Denton Joachim and Nico Gründlingh are heading to Malawi. In their roles as Geographical Information Systems Technicians for Peace Parks, they regularly travel around southern Africa to train field staff working in transfrontier conservation areas. This time the pair is talking to executive stakeholders from Malawi. Over the next few days they will present and develop a general management plan for both Vwaza Marsh Wildlife Reserve and Nyika National Park that will cover the next decade.
These two regions include some of the most outstanding and representative habitats for biodiversity on the planet. In Nyika, for example, there are more than 200 species of orchid, of which 30 are found nowhere else on earth. Managed by the Malawi Department of National Parks and Wildlife in close collaboration with Peace Parks, these two parks are integral components of the Nyika-North Luangwa section of the Malawi-Zambia Transfrontier Conservation Area.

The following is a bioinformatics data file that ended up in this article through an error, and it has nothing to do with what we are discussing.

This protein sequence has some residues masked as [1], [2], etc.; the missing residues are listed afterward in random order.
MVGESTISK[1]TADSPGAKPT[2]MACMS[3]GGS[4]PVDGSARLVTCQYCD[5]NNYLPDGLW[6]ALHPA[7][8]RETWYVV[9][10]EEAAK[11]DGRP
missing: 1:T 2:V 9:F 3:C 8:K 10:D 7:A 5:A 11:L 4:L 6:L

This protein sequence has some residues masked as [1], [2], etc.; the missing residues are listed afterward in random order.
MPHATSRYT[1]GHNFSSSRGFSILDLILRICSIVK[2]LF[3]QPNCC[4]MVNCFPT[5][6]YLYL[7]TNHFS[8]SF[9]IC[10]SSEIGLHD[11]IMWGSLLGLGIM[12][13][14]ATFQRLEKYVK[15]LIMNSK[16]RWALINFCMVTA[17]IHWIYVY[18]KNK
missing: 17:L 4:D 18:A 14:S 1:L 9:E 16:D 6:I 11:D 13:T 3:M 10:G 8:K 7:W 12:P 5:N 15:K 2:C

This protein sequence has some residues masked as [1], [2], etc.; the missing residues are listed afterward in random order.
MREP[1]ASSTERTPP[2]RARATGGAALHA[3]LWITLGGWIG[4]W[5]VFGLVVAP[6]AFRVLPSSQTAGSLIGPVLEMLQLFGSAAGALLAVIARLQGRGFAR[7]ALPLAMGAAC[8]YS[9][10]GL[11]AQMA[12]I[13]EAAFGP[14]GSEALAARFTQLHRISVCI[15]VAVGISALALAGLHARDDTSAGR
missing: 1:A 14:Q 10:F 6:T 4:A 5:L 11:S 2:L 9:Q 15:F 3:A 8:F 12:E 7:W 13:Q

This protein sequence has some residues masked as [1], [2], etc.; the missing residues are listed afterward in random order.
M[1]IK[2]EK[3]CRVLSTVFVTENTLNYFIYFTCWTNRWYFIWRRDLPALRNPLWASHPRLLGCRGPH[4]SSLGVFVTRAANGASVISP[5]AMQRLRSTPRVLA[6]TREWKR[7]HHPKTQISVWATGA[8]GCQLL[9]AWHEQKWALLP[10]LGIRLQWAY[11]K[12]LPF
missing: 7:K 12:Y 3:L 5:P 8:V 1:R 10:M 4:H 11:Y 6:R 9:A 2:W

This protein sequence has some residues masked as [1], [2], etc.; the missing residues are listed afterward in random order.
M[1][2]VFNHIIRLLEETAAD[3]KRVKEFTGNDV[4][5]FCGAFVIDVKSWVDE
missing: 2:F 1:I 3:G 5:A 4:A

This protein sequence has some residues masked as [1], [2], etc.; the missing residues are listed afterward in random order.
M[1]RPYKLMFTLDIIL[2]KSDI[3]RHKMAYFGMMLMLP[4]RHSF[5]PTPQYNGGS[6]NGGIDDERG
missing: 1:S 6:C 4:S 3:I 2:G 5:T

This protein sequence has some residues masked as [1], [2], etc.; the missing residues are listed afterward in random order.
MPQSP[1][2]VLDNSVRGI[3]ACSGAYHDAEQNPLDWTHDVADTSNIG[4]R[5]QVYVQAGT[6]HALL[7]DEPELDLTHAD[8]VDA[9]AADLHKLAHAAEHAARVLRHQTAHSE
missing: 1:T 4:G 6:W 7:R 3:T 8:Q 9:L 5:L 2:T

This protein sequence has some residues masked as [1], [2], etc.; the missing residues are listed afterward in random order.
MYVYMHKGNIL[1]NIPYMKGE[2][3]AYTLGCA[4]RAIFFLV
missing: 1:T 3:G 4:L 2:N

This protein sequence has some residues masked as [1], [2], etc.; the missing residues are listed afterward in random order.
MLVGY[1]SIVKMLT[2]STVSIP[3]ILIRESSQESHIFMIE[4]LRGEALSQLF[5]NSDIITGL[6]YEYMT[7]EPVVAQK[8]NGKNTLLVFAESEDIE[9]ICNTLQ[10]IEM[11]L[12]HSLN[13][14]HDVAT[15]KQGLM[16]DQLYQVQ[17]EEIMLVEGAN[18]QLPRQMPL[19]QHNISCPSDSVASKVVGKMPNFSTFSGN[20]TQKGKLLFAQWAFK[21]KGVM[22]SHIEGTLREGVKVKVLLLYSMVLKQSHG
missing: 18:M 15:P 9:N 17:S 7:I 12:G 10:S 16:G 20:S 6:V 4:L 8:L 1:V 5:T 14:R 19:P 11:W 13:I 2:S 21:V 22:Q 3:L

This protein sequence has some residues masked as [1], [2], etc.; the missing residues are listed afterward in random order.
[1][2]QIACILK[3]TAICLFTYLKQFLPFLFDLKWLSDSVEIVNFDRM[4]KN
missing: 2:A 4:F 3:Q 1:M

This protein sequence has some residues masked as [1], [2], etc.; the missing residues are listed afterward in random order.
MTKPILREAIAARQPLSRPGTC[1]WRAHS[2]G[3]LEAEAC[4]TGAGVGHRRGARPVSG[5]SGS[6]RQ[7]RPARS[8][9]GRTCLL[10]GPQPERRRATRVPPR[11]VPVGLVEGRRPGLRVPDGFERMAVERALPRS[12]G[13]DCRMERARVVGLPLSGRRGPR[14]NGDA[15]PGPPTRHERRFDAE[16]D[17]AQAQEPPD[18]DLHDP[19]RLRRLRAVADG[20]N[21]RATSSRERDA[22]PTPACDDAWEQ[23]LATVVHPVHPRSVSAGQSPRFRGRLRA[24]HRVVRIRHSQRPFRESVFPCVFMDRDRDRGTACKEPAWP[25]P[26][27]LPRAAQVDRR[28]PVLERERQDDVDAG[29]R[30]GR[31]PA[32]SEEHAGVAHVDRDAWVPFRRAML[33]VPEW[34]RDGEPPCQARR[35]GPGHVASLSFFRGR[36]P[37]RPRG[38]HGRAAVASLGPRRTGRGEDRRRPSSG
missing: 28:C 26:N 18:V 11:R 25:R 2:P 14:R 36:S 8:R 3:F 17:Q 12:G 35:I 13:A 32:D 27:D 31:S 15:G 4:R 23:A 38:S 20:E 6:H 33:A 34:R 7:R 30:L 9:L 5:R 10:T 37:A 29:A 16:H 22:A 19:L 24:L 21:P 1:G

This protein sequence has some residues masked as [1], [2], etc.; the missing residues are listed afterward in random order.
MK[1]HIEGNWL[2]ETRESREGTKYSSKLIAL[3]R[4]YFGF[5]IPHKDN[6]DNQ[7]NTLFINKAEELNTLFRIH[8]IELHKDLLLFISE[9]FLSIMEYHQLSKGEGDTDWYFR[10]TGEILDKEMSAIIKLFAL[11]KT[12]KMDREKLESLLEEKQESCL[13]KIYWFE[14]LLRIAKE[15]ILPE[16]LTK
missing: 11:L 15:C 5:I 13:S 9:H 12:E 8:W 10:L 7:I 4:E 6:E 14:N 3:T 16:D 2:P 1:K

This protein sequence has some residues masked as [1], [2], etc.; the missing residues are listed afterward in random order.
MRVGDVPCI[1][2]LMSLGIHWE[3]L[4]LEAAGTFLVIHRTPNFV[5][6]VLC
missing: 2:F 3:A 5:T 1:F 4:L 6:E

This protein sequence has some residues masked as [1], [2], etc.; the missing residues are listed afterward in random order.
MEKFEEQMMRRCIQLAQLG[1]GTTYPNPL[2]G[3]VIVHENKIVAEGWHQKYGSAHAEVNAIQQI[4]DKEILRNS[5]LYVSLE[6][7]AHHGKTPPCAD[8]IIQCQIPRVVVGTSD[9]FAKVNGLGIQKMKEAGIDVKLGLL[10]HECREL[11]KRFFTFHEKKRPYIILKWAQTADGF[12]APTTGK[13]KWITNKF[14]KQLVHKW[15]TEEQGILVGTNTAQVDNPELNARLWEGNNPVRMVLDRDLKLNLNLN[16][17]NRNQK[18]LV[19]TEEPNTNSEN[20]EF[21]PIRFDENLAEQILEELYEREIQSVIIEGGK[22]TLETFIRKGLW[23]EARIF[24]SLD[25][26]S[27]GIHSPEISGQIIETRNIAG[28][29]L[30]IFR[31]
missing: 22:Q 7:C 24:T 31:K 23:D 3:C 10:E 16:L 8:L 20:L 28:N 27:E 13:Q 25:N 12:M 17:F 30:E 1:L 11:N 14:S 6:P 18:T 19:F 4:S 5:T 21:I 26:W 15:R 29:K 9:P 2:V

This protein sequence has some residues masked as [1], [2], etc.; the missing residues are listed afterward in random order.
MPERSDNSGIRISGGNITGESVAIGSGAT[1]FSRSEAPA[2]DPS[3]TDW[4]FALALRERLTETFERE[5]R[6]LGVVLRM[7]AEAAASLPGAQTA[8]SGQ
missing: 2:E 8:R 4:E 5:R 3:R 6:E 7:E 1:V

Everyone has a chance to comment on the plan, which covers conservation, cultural, social and economic ground, with topics such as how to preserve and protect Malawi’s largest water catchment area, the benefits of a good roan population or how to create jobs for the communities.
Peace Parks Foundation has a long history with Malawi, dating back nearly two decades when, together with the governments of Malawi and Zambia, the Foundation started exploring the conservation benefits and commercial opportunities that a transfrontier conservation area could offer to the region. In 2015, the Malawi-Zambia Transfrontier Conservation Area was established with the signing of a treaty by the two governments. As the implementing agent for funding provided by the German Federal Ministry of Economic Cooperation and Development (BMZ), through KfW Development Bank, Peace Parks initiatives in MAZA include protected area management and protection, development of infrastructure, supporting tourism development, and community involvement and beneficiation in conservation.